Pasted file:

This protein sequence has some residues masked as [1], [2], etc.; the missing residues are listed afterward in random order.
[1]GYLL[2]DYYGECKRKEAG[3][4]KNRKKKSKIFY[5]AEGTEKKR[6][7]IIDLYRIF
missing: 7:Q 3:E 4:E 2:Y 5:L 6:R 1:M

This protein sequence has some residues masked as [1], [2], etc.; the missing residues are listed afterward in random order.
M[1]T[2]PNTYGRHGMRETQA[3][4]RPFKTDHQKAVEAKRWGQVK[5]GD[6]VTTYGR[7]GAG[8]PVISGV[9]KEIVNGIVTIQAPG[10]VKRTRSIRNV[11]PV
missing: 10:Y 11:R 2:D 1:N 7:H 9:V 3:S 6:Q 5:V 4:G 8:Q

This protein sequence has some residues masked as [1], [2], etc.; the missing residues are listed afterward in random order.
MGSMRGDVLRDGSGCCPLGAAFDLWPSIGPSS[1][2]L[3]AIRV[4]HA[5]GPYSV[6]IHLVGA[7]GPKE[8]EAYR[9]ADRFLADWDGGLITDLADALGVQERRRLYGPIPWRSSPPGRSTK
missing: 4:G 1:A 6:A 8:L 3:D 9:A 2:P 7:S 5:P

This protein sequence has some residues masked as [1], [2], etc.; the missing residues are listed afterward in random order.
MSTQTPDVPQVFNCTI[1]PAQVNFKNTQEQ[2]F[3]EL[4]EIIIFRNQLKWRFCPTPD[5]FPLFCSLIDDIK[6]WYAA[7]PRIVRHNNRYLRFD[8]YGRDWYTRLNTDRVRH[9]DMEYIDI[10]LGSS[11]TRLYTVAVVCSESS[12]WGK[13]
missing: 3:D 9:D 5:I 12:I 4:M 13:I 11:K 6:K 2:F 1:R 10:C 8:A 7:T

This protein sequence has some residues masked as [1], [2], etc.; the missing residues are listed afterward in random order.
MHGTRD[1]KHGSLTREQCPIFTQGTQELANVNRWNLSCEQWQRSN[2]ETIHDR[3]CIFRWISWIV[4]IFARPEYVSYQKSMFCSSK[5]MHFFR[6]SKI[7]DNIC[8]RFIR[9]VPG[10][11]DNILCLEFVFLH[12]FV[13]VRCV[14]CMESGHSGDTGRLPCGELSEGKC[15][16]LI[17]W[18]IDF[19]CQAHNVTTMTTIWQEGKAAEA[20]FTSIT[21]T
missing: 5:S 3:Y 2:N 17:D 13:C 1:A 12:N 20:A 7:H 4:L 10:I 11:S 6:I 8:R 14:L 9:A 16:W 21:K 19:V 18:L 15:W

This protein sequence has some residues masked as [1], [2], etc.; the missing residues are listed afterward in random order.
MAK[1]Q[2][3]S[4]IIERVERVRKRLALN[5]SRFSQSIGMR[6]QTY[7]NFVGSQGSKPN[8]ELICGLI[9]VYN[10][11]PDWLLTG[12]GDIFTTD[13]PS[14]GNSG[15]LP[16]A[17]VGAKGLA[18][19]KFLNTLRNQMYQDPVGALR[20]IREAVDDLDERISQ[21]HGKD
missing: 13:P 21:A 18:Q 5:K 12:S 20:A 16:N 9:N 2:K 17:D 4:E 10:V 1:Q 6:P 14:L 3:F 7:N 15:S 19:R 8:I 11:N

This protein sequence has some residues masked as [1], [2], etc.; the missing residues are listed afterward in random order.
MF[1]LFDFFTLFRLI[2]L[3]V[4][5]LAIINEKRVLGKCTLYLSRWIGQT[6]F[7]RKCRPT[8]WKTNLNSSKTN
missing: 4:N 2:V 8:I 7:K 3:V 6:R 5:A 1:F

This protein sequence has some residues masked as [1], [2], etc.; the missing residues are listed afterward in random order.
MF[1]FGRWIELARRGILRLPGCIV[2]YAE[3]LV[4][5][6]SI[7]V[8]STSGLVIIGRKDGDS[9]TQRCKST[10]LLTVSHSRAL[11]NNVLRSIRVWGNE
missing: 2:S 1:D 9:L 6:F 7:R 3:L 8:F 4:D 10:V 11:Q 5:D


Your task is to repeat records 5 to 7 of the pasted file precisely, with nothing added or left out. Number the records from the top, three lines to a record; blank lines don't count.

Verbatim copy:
This protein sequence has some residues masked as [1], [2], etc.; the missing residues are listed afterward in random order.
MHGTRD[1]KHGSLTREQCPIFTQGTQELANVNRWNLSCEQWQRSN[2]ETIHDR[3]CIFRWISWIV[4]IFARPEYVSYQKSMFCSSK[5]MHFFR[6]SKI[7]DNIC[8]RFIR[9]VPG[10][11]DNILCLEFVFLH[12]FV[13]VRCV[14]CMESGHSGDTGRLPCGELSEGKC[15][16]LI[17]W[18]IDF[19]CQAHNVTTMTTIWQEGKAAEA[20]FTSIT[21]T
missing: 5:S 3:Y 2:N 17:D 13:C 1:A 12:N 20:A 7:H 4:L 10:I 11:S 6:I 8:R 14:L 9:A 16:W 21:K 19:V 18:L 15:W

This protein sequence has some residues masked as [1], [2], etc.; the missing residues are listed afterward in random order.
MAK[1]Q[2][3]S[4]IIERVERVRKRLALN[5]SRFSQSIGMR[6]QTY[7]NFVGSQGSKPN[8]ELICGLI[9]VYN[10][11]PDWLLTG[12]GDIFTTD[13]PS[14]GNSG[15]LP[16]A[17]VGAKGLA[18][19]KFLNTLRNQMYQDPVGALR[20]IREAVDDLDERISQ[21]HGKD
missing: 13:P 21:A 18:Q 5:K 12:S 20:A 16:N 9:N 2:K 17:D 4:E 10:V 1:Q 6:P 14:L 3:F 7:N 15:S 19:R 8:I 11:N

This protein sequence has some residues masked as [1], [2], etc.; the missing residues are listed afterward in random order.
MF[1]LFDFFTLFRLI[2]L[3]V[4][5]LAIINEKRVLGKCTLYLSRWIGQT[6]F[7]RKCRPT[8]WKTNLNSSKTN
missing: 4:N 2:V 8:I 7:K 3:V 6:R 5:A 1:F